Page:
VA hospital police caused fatal blow on vet who grew tired of waiting
Loma Linda, California, September 29, 2015
The family of a 65-year-old Vietnam-era Army veteran who grew tired of waiting four hours after his scheduled time for a simple outpatient procedure, has recovered $500,000.00 in a settlement with the United States government for the veteran’s death. John Montano, a dialysis patient, attempted to leave the Veterans Hospital in Loma Linda, California with a heplock still in his arm. He had told the nursing staff at 8:00 a.m. that he wasn’t going to wait any more than four hours to get his procedure. Mr. Montano had grown tired of waiting unreasonably long for his tri-weekly treatments at the hospital, as are many verterans these days at VA Hospital facilities across the country.
After waiting four hours, Mr. Montano attempted to leave the hospital with a heplock device in his arm; a small plastic disposable item that’s used to put fluids and medicines in patients. When Mr. Montano told the nursing staff that he was tired of waiting and was going to the VA Hospital in Long Beach, he was arrested by Veteran’s Affairs Police Officers for disturbing the police; for telling the officers that he was leaving, after they told him that they would arrest him if he tried to do so.
The officers took Mr. Montano down onto the floor, and in doing so, ruptured his carotid artery, that soon resulted in a stoke and in Mr. Montano’s death from that stroke two weeks later.Although the government claimed that Mr. Montano’s stroke was due to other causes and argued that Mr. Montano had illnesses that gave him a short life expectancy, they nonetheless agreed to the $500,000.00 settlement for the family’s Federal Tort Claims Act cases, in which the plaintiffs only get a bench trial rather than a jury trial.
The Montano family is relieved that contentious legal proceedings are over, and that they can now get on with their lives.
LOMA LINDA >> A 65-year-old Army veteran who grew tired of waiting at the veterans hospital here and tried to leave was thrown to the ground by federal officers and later died of injuries related to that event, a lawsuit filed Thursday in federal court alleges.
Veterans Affairs officials deny wrongdoing.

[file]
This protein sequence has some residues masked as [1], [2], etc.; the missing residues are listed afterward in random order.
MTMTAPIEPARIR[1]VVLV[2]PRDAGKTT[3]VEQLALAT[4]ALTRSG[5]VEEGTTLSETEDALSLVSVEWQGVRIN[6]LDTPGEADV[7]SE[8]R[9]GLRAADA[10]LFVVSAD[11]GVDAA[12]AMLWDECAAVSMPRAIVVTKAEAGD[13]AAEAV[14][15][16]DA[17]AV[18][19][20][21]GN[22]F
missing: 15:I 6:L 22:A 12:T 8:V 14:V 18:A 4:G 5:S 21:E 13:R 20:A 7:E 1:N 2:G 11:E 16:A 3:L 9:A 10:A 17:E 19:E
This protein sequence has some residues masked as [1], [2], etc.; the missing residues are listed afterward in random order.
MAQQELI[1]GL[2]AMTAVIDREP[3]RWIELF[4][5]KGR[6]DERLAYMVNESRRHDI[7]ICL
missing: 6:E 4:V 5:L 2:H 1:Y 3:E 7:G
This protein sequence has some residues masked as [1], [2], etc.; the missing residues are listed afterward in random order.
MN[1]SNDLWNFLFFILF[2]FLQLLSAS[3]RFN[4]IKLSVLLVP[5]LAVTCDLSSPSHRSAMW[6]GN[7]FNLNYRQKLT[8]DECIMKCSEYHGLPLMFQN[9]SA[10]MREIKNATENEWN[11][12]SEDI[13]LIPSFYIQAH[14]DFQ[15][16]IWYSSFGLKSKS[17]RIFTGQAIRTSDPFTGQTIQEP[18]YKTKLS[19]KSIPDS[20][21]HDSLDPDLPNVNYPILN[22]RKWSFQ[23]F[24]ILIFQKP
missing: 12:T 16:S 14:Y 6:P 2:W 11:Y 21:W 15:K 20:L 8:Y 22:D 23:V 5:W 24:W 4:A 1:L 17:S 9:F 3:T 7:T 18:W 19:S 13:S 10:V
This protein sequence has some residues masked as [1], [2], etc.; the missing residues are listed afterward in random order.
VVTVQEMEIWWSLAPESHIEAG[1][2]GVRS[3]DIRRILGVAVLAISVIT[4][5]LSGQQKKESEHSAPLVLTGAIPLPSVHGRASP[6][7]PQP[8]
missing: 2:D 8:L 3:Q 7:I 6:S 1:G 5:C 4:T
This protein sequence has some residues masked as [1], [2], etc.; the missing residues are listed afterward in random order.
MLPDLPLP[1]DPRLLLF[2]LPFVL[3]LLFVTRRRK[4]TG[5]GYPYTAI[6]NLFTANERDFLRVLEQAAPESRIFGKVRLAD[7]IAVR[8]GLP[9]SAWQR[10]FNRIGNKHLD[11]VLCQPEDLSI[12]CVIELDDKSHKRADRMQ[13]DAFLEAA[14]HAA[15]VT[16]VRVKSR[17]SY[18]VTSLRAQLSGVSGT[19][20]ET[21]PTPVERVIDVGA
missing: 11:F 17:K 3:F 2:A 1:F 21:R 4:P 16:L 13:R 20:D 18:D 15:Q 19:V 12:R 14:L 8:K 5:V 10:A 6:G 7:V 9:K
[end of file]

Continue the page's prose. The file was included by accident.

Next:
Jonathan Montano, a dialysis patient who lived in Orange County, came to the Jerry L. Pettis Memorial Veterans Medical Center in Loma Linda on May 25, 2011, and had a needle put in his arm by a hospital staff member, which was part of the preparation for outpatient surgery procedure to move his dialysis connection point from his chest to his arm, his widow, Norma Montano, said in a telephone interview.
After four hours of waiting, Montano, a Vietnam-era Army veteran, wanted to leave and seek help at the VA hospital in Long Beach, where he believed his treatment would be more timely.
Montano told a nurse he wanted to leave the needle apparatus in his arm, “so they wouldn’t have to put a new one in” at the Long Beach hospital, the lawsuit says.
But a staff nurse called the VA police department to prevent him from leaving.
According to the lawsuit, officers “handcuffed him, tackling him to the floor, slamming his head on the floor, and kneeing and stomping on his body and his neck. …
“The kneeing and stomping on his neck resulted in his suffering a stroke,” according to the lawsuit filed in U.S. District Court in Santa Ana.
Norma Montano had left the hospital to get the car when the alleged attack occurred.
When she saw her husband wasn’t coming outside to meet her at the car, she went inside to look for him and was told by a member of the nursing staff that he had suffered a stroke and was in the emergency department.
There, Norma Montano was initially told that her husband had fallen down and suffered a stroke.
Later, she was told that her husband didn’t fall, but was slammed to the ground by the VA police and that what happened to him “wasn’t right,” the lawsuit said.
He died at the hospital on June 11, 2011, after suffering a second — and more severe — stroke there.
Norma Montano said her husband, who was 6 feet one inch and 137 pounds, told her he was attacked by five officers.
Hospital “progress notes” show an RN’s comments on May 25, 2011, as follows: “(Montano’s) Speech noticeably slurred and slower than before hitting head during takedown.”
The lawsuit seeks in excess of $10 million in damages.
On Dec. 17, the VA’s office of regional counsel issued a memo on its findings in the case: “Our investigation found no evidence of negligence or wrongful act or omission by VA employees that resulted in injury to, or the death of, the veteran patient in June 2011. Although a terrible and unfortunate incident occurred, VA personnel acted and responded appropriately.”
“The regional counsel’s office is completely independent of our healthcare system, our network and the veterans health administration,” said James Rich, spokesman for the VA Loma Linda Healthcare System.
The lawsuit against the federal government was brought by Montano’s widow and his two children, Justin Montano and Heidi Douglas.
It alleges wrongful death, battery, assault, unreasonable use of force, among other charges.
A lawsuit could not have been filed prior to the ruling by the regional council, said Jerry L. Steering, the Newport Beach attorney who filed the case.